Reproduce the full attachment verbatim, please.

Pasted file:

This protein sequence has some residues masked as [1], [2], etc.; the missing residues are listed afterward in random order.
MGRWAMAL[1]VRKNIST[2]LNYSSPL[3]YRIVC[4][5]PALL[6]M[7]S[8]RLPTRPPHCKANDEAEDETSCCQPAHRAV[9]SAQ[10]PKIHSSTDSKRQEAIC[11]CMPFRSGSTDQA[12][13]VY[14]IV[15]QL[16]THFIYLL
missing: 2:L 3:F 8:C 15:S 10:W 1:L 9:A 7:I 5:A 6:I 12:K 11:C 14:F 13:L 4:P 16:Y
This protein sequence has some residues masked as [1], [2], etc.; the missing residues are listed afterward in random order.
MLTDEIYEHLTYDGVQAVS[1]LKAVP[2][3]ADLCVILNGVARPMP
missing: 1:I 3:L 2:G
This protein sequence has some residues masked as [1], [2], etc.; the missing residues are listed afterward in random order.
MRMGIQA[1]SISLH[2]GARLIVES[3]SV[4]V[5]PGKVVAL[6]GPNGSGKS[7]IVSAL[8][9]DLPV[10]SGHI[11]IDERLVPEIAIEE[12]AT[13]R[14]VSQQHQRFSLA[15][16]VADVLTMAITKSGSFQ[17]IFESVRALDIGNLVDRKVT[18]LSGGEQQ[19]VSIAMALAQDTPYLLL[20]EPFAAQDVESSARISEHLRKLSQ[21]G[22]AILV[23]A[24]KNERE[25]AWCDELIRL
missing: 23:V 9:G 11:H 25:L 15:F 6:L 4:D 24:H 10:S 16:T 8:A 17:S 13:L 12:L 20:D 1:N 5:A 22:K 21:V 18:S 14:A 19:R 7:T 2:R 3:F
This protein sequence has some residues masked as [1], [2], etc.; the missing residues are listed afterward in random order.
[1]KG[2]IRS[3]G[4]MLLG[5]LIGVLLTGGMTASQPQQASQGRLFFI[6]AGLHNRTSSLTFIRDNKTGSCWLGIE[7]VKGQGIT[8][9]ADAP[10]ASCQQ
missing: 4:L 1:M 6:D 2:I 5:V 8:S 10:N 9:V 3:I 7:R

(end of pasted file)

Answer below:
This protein sequence has some residues masked as [1], [2], etc.; the missing residues are listed afterward in random order.
MGRWAMAL[1]VRKNIST[2]LNYSSPL[3]YRIVC[4][5]PALL[6]M[7]S[8]RLPTRPPHCKANDEAEDETSCCQPAHRAV[9]SAQ[10]PKIHSSTDSKRQEAIC[11]CMPFRSGSTDQA[12][13]VY[14]IV[15]QL[16]THFIYLL
missing: 2:L 3:F 8:C 15:S 10:W 1:L 9:A 7:I 5:A 6:I 12:K 11:C 14:F 13:L 4:P 16:Y
This protein sequence has some residues masked as [1], [2], etc.; the missing residues are listed afterward in random order.
MLTDEIYEHLTYDGVQAVS[1]LKAVP[2][3]ADLCVILNGVARPMP
missing: 1:I 3:L 2:G
This protein sequence has some residues masked as [1], [2], etc.; the missing residues are listed afterward in random order.
MRMGIQA[1]SISLH[2]GARLIVES[3]SV[4]V[5]PGKVVAL[6]GPNGSGKS[7]IVSAL[8][9]DLPV[10]SGHI[11]IDERLVPEIAIEE[12]AT[13]R[14]VSQQHQRFSLA[15][16]VADVLTMAITKSGSFQ[17]IFESVRALDIGNLVDRKVT[18]LSGGEQQ[19]VSIAMALAQDTPYLLL[20]EPFAAQDVESSARISEHLRKLSQ[21]G[22]AILV[23]A[24]KNERE[25]AWCDELIRL
missing: 23:V 9:G 11:H 25:L 15:F 6:L 4:D 24:H 10:S 16:T 8:A 17:S 13:L 12:L 20:D 1:N 5:A 22:K 21:V 18:S 14:A 19:R 7:T 2:R 3:F
This protein sequence has some residues masked as [1], [2], etc.; the missing residues are listed afterward in random order.
[1]KG[2]IRS[3]G[4]MLLG[5]LIGVLLTGGMTASQPQQASQGRLFFI[6]AGLHNRTSSLTFIRDNKTGSCWLGIE[7]VKGQGIT[8][9]ADAP[10]ASCQQ
missing: 4:L 1:M 6:D 2:I 5:V 8:S 10:N 9:V 3:I 7:R